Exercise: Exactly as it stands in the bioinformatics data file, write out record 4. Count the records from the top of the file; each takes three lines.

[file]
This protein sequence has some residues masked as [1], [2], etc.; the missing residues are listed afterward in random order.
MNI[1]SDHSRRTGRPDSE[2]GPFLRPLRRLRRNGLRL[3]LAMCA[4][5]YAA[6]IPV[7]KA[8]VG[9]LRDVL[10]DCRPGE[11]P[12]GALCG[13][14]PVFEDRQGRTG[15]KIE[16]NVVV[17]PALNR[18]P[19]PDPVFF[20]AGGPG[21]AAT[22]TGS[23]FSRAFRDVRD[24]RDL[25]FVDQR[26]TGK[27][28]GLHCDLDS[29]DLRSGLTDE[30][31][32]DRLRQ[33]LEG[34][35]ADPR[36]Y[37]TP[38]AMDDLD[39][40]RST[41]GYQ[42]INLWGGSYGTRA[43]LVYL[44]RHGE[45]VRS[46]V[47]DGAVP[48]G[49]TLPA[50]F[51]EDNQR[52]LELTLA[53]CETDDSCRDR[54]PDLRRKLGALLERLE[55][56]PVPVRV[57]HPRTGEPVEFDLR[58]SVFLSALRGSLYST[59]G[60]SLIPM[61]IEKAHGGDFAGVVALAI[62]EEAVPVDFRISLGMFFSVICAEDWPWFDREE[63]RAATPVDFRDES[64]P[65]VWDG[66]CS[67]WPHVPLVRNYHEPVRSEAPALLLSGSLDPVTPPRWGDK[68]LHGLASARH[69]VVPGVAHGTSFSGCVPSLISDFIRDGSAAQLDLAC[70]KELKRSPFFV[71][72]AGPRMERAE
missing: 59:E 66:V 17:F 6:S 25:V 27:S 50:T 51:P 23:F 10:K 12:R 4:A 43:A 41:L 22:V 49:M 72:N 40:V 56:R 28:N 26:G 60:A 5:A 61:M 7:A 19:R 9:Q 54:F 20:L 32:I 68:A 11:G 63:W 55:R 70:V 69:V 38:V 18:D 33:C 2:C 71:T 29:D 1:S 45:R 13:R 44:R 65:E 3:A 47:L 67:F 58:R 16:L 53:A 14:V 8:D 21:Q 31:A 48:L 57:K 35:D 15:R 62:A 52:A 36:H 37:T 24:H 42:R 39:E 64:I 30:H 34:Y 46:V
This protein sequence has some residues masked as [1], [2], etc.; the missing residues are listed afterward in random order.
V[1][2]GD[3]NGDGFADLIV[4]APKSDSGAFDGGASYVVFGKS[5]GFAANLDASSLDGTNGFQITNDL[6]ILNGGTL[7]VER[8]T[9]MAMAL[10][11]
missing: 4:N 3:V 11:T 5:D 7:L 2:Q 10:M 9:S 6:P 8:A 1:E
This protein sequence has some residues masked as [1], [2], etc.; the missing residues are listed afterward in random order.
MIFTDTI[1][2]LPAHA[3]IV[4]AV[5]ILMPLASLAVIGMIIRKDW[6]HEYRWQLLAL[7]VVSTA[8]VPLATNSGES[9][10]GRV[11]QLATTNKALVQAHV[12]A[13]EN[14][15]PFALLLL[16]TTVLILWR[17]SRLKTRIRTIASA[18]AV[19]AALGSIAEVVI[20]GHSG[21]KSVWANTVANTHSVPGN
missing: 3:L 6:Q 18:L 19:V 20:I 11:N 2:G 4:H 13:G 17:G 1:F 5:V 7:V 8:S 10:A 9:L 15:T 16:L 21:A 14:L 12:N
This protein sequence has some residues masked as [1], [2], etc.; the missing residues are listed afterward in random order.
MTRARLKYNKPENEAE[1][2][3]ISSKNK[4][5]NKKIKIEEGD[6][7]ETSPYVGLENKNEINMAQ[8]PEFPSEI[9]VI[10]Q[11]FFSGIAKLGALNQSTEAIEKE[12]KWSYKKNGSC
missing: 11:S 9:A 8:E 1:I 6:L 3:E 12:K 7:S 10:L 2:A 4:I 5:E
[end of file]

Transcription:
This protein sequence has some residues masked as [1], [2], etc.; the missing residues are listed afterward in random order.
MTRARLKYNKPENEAE[1][2][3]ISSKNK[4][5]NKKIKIEEGD[6][7]ETSPYVGLENKNEINMAQ[8]PEFPSEI[9]VI[10]Q[11]FFSGIAKLGALNQSTEAIEKE[12]KWSYKKNGSC
missing: 11:S 9:A 8:E 1:I 6:L 3:E 12:K 7:S 10:L 2:A 4:I 5:E